I wrote this article just over 18 months ago and in that time the entire Hadoop ecosystem has evolved considerably. The whole Big Data space is moving so fast that if you were to buy a book and spend 1 hour per day working through the exercises the book would be obsolete by the time you reached the end. In my opinion text books in this arena are only useful for teaching concepts. They are not reference books as they would be if written for SQL Server.
YARN = Yet Another Resource Negotiator. This allows YARN compatible Hadoop plugins to be assigned proportions of the available resources. It is good for allowing multiple and mixed loads to be run at once. It is so much more than MapReduce 2.
Then there is Slider. Slider is a container technology that sits on top of YARN. This means that even if you have a Hadoop app that is not compatible with YARN, if it runs in a Slider container it will be resource managed by YARN.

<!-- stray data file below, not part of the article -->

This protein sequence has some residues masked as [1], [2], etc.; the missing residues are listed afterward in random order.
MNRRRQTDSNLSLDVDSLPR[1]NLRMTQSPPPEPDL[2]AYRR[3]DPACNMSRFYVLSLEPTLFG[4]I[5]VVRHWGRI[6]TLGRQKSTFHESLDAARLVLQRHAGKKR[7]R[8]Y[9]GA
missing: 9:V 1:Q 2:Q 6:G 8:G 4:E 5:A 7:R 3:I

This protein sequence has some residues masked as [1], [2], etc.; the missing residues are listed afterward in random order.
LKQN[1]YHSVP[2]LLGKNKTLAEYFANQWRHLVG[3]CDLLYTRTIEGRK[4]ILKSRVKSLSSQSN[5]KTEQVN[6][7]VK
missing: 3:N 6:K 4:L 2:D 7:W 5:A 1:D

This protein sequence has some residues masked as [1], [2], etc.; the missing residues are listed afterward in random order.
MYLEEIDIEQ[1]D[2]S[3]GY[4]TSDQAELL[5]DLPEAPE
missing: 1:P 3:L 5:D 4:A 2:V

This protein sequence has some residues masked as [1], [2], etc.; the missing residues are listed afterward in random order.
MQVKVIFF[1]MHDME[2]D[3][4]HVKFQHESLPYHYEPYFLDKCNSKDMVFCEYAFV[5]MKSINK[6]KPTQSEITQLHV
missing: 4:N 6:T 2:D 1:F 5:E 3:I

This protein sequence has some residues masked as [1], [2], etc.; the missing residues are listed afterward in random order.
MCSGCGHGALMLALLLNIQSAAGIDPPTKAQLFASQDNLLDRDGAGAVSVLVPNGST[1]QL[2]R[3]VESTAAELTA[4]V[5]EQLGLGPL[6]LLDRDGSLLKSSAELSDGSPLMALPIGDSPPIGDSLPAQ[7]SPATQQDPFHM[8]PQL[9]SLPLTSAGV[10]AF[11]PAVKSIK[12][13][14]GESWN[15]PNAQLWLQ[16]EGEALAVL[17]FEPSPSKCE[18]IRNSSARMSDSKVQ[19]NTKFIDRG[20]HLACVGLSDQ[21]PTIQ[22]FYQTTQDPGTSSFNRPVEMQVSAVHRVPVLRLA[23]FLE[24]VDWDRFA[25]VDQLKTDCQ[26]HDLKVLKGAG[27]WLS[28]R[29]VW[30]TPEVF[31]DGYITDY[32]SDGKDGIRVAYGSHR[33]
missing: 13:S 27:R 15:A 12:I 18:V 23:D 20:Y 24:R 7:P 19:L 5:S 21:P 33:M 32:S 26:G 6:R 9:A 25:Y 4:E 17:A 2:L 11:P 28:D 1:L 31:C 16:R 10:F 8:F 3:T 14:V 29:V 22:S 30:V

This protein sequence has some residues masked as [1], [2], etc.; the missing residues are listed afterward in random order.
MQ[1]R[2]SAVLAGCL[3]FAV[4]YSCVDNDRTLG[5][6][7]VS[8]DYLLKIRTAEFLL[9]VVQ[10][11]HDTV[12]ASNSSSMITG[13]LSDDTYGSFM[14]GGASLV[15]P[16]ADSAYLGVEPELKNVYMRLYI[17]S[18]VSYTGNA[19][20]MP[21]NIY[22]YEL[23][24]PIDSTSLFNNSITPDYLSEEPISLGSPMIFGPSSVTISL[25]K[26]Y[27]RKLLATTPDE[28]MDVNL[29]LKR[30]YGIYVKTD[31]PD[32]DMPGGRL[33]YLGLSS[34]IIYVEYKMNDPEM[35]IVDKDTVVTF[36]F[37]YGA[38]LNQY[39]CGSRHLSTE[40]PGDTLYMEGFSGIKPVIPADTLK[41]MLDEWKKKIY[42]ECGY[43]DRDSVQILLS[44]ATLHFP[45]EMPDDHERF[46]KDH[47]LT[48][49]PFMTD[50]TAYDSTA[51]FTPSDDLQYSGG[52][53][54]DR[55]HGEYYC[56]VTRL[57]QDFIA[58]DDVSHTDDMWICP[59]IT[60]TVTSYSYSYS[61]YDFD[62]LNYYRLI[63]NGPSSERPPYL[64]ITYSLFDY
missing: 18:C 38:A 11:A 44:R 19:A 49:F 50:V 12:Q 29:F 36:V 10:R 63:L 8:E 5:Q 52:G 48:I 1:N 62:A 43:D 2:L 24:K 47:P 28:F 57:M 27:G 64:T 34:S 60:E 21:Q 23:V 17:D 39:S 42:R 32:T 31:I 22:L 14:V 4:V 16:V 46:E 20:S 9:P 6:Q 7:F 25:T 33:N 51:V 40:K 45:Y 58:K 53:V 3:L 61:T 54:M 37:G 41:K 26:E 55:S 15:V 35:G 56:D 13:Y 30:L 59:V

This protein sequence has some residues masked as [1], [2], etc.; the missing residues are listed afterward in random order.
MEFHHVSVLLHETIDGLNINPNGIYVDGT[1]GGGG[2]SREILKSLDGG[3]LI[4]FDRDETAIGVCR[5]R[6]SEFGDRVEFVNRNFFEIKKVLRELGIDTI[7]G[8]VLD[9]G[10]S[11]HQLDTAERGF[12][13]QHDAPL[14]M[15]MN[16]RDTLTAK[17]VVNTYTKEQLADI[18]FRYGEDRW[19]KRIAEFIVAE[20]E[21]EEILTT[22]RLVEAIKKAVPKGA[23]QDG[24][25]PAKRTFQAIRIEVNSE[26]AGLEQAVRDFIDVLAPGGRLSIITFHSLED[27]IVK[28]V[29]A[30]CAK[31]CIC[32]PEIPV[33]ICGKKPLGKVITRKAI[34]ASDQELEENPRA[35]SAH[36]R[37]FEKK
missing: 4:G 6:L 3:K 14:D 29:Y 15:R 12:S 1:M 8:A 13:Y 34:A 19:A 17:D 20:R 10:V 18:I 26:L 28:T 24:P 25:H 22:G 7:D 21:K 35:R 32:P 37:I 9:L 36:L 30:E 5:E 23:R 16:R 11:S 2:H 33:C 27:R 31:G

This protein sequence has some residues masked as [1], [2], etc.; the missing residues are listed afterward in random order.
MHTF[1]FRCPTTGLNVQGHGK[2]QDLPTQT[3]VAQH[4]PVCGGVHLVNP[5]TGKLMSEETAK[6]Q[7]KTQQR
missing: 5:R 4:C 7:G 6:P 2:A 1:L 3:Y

A huge amount of work has gone into TEZ and the Stinger initiative which boosts the speed of HIVE queries by a dramatic amount. Claims are for a 100x improvement over the original HIVE.
Vendors such as IBM and Pivotal have decided that HDFS is not robust enough for the enterprise so have replaced it with their own tech.
Hadoop 1.0 had the Name Node as a weak point. Hadoop 2.0 is much more tolerant of name node failure.
Apache projects such as Knox and Ranger address a number of security concerns.
The Apache Spark computational framework is an alternative to MapReduce and can use HDFS. Spark offers a layer of abstraction to make it much easier to write distributed compute code. A number of applications are being ported to make use of Apache Spark.
The main vendors are now no-longer claiming that Hadoop replaces the traditional data warehouse. They are positioning it as a complementary technology. The genius of AND vs the tyranny of OR. Teradata have embraced AsterData and Hadoop in a very impressive way so each of the three capitalises on the strengths of the other parts.
All in all Hadoop has gone through the hype cycle and people are now gaining realistic expectations as to what the technology can give them.